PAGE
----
From what we know and suppose, Sir Lancelot is thought to be handsome (Like his curls). This might be the reason why the Lady of Shalott looked directly at him. In the poem of 'Goody Blake and Harry Gill', a vital part is played by the supernatural, which was the curse. The curse was that Harry Gill would always be cold, no matter how many, or how good, his clothes were. He was cursed becuase he grabbed Goody Blake by the arm. I don't think he deserved it though, because she was stealing in the first place. In 'The Lady of Shalott' there is a lot more involvement by the supernatural.

The first thing that suggests the supernatural is that one of the reapers calls the eponymous heoine, 'the fairy Lady of Shalott'. the way Tennyson refers to the Lady's mirror, as a 'crystal' mirror, and her tapestry as a 'magic web', gives a supernatural feeling. The supernatural really starts, when the Lady of Shalott's mirror cracks from side to side, after she has looked directly at Lancelot. After that all the weather everywhere goes bad. Whilst 'Goody Blake and Harry Gill' is structured so there are just 16 verses, 'The Lady of Shalott' on the other hand, is split into four parts.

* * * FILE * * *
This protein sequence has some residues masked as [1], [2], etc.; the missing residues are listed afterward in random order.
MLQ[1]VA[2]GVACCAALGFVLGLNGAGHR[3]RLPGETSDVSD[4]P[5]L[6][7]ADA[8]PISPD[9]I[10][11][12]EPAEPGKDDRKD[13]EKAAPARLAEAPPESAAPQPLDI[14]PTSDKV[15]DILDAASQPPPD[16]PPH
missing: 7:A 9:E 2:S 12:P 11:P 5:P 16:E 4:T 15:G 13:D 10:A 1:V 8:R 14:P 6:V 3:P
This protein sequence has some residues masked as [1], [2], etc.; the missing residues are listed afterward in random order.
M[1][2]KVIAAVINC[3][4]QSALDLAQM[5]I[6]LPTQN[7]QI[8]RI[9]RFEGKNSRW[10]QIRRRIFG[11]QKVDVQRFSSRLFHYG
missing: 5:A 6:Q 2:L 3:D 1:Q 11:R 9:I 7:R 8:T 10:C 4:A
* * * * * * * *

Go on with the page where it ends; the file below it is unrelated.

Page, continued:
Parts one and two have four verses each, part three has five verses and part four has six verses. The structure of 'Goody Blake and Harry Gill' goes from present to flash back and back to present. Wordsworth's poem rhymes in the pattern A B A B C D C D, which is very regular. The poem sometimes uses repetiton, like the onomatopoeia of 'chatter, chatter, chatter' is used to make us know that Harry Gill was cold. 'The Lady of Shalott', stays in the same time period for the whole poem. This poem has a different rhyming pattern to 'Goody Blake and Harry Gill.